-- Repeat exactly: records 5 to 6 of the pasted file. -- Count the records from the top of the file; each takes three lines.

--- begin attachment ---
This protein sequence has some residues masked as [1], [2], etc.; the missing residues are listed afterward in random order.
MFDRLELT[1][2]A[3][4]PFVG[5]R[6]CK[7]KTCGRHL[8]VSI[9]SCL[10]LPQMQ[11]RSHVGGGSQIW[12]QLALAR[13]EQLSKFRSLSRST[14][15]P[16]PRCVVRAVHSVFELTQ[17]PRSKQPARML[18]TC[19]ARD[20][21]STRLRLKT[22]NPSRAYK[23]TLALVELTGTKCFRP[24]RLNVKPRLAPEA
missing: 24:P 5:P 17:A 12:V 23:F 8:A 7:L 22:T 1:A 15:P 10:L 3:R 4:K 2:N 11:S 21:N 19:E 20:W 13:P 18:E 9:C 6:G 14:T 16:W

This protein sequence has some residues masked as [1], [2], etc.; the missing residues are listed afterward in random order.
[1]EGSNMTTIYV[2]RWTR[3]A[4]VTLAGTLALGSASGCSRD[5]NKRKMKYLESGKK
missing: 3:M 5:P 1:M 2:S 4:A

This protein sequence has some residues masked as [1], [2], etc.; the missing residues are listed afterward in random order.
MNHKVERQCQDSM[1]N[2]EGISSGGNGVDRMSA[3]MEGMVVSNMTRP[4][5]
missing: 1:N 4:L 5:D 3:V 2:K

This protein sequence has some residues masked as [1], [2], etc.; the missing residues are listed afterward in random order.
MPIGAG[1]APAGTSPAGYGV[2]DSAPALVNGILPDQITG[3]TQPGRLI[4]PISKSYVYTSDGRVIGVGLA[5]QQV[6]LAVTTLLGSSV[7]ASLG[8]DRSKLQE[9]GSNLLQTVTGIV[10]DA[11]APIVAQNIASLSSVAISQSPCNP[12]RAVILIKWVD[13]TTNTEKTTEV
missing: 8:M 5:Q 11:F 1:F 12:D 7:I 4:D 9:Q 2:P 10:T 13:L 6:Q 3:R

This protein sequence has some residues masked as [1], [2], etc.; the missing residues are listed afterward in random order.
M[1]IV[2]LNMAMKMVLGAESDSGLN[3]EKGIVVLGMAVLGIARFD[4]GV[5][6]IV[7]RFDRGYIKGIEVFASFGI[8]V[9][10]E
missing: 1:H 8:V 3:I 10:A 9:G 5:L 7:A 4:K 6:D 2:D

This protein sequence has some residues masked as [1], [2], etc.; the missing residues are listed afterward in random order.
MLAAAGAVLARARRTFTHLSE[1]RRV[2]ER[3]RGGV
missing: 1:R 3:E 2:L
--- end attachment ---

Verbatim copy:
This protein sequence has some residues masked as [1], [2], etc.; the missing residues are listed afterward in random order.
M[1]IV[2]LNMAMKMVLGAESDSGLN[3]EKGIVVLGMAVLGIARFD[4]GV[5][6]IV[7]RFDRGYIKGIEVFASFGI[8]V[9][10]E
missing: 1:H 8:V 3:I 10:A 9:G 5:L 7:A 4:K 6:D 2:D

This protein sequence has some residues masked as [1], [2], etc.; the missing residues are listed afterward in random order.
MLAAAGAVLARARRTFTHLSE[1]RRV[2]ER[3]RGGV
missing: 1:R 3:E 2:L